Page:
Life is pretty complicated these days and the heat and dust of the ongoing electoral battle has made everything more obscure and complex. Despite medical and technological advances, and decades of progress, there are still many things that are still quite confusing. Here is a list that leaves most of us quite lost.
Anna Hazare and Mamata Banerjee: After all that bowing and scraping and setting up a mutual admiration society, the relationship between mentor and ‘mentress’ has left everyone quite blank. Almost as blank as the empty seats at Mamata’s rally in Delhi where Anna registered a no show — this after the two had put on quite a show before the TV cameras. Anna has become an enigma, while Mamata has been an enigma wrapped in a sari, so it should not have come as such a surprise, except that neither has offered any clue as to what happened, when or why. What we do know is that the relationship has undergone a poribortan.
Tainted candidates: Every party has sworn to deny tickets to candidates who are tainted, which makes one wonder whether leaders of political parties have a different definition of the word than the dictionary does, considering the number of candidates with dubious credentials and antecedents. The bottom line seems to be that electoral victory must be ensured, by hook or by crook. Preferably the latter.
Para-banking: A term that has caused much confusion. It clearly cannot involve mutual funds since the Sahara case has proved that funds were not mutual, but one-sided — meaning no refund. It’s a form of banking with hidden paras, and not the paradise that Sahara Sri Subrata Roy has painted in court. Instead, he got painted instead. This left his face as blackened as his tainted reputation, but he cheerfully wants to be even more painted, requesting the court to let him go home for Holi. The gulal of the man!
Television debates: The nation wants answers but we get very few of them on our news channel debates, mainly because the talking heads get very little time to talk and the party spokesmen believe in yelling rather than ‘spoking’. Then there are the anchors who weigh in with their views with the aim of provoking the speakers to become loudspeakers, leaving very little room, or time, for clarity or logical conclusions. It doesn’t help that the same talking heads seem to mysteriously appear on multiple TV channels simultaneously, creating even more confusion.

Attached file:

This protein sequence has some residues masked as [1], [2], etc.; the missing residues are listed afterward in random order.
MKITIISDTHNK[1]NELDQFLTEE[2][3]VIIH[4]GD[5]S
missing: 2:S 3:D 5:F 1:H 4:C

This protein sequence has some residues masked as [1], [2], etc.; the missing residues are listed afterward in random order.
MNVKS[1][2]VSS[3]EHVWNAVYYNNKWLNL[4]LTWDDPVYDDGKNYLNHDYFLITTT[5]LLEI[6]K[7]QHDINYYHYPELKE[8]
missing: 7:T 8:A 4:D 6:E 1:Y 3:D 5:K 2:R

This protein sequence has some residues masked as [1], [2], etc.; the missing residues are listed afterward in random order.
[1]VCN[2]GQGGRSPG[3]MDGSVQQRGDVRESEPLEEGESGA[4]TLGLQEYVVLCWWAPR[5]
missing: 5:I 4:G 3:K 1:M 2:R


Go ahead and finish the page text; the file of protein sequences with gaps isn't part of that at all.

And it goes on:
Arvind Kejriwal: He’s become like the Scarlet Pimpernel, you see him here, you see him there, you see him everywhere. Chaos and confusion follow. The confusion also has to do with his political leanings; he leans one way one day, then the other way the next — as in his left-leaning economic philosophy and his suggestion to a TV interviewer to play up his pro-business side. There are also his views on power (not the power suppliers or bills), but whether he wants it or not, would like to keep it or not. And now that he is taking it to the next level, whether he wants to be PM or not. It’s a tough ask and he’s not providing any answers either. While he ponders whether to stand or not, we are still waiting for the real Arvind Kejriwal to stand up.
The Indian cricket team: It seems a case of getting the runs, or failing to, in recent matches, where talent has not been matched with performance. Whatever the reason, the slump in form remains as mysterious as a Saeed Ajmal doosra.